Ng Teng Fong General Hospital opened its emergency department to ambulance cases for the first time yesterday.
As at 7pm, it had seen only one patient - an 81-year-old identified only as Madam Ho. She arrived in the afternoon after suffering fits at her home in Bukit Batok.
The 700-bed Jurong East hospital began opening progressively on June 30. Its emergency department accepted only walk-ins initially but is now running at close to full steam, with Singapore Civil Defence Force (SCDF) ambulances able to take patients there. Other ambulance types will be accepted next February.
Dr Quek Lit Sin, head and senior consultant of emergency medicine, said the slow start may have been down to the hospital being "very lucky" or that SCDF paramedics were still taking patients to National University Hospital (NUH) - the only other hospital in western Singapore.
Madam Ho was being treated in a general ward last night.
Her daughter said her mother's medical records were at NUH, but she was glad the ambulance could take her to the new hospital in less than 10 minutes. The hospital has separate roads for ambulance and walk-in cases, for easier access.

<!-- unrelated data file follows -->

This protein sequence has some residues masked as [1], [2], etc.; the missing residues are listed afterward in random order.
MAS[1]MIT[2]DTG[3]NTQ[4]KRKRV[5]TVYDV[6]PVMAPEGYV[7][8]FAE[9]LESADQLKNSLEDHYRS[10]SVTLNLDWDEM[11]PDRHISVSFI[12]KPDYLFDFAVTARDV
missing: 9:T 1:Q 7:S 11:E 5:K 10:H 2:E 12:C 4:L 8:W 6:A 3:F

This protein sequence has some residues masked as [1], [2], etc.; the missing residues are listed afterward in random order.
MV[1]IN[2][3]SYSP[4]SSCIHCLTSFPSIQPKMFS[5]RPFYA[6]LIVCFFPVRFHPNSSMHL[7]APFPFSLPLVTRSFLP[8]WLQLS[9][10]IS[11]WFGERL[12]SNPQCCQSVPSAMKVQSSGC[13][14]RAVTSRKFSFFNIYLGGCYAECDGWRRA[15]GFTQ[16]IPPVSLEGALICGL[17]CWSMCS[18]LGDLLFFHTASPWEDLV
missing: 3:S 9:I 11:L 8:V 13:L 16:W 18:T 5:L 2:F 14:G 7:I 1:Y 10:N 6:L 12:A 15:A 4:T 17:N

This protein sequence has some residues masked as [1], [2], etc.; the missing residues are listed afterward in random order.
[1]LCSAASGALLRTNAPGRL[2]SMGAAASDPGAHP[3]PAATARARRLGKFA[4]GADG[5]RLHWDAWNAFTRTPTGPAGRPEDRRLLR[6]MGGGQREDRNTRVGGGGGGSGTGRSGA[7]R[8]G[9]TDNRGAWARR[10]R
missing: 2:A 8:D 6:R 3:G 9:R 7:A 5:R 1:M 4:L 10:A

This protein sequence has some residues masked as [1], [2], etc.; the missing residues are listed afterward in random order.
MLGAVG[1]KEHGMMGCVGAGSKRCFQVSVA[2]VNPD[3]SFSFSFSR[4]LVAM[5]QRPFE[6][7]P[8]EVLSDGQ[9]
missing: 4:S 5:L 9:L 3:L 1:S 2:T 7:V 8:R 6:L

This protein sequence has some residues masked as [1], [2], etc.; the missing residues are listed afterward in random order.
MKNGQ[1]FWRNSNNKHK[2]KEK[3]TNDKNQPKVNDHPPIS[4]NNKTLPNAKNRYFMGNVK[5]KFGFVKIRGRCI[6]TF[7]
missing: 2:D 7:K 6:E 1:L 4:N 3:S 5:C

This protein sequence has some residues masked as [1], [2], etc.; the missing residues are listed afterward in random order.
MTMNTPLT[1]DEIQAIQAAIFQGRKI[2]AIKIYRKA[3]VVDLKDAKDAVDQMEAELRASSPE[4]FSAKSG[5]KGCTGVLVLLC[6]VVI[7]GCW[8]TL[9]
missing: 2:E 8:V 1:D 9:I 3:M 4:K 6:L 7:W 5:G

In its first month, the emergency department took in an average of 130 walk-in patients a day, though that figure is expected to double by the end of next month. Around 20 ambulance cases a day are expected at the same time. Medical staff held more than 10 dress rehearsals for yesterday's opening in the three preceding months.
The department can handle up to 350 patients a day. It has single-bed resuscitation rooms that give patients more privacy and a three-bed resuscitation suite that can be converted into a two-bed space if medical staff require more space to work on severe trauma cases.
A 55-inch screen mounted behind each bed projects patients' scan results for doctors to make quick "collective decisions".
Two trauma lifts in the emergency department allow patients to be taken directly to operating theatres, cardiac catheterisation laboratories, endoscopy suites and the intensive care unit on the upper levels - doing away with the need to push them along corridors.
In case of the lift getting stuck, Dr Quek said medical staff could maintain a patient's condition inside it for up to 10 minutes, although an intercom is in place should this occur. He added: "We give our colleagues the confidence to carry out their work by advising them outside the lift."
This article was first published on July 28, 2015.
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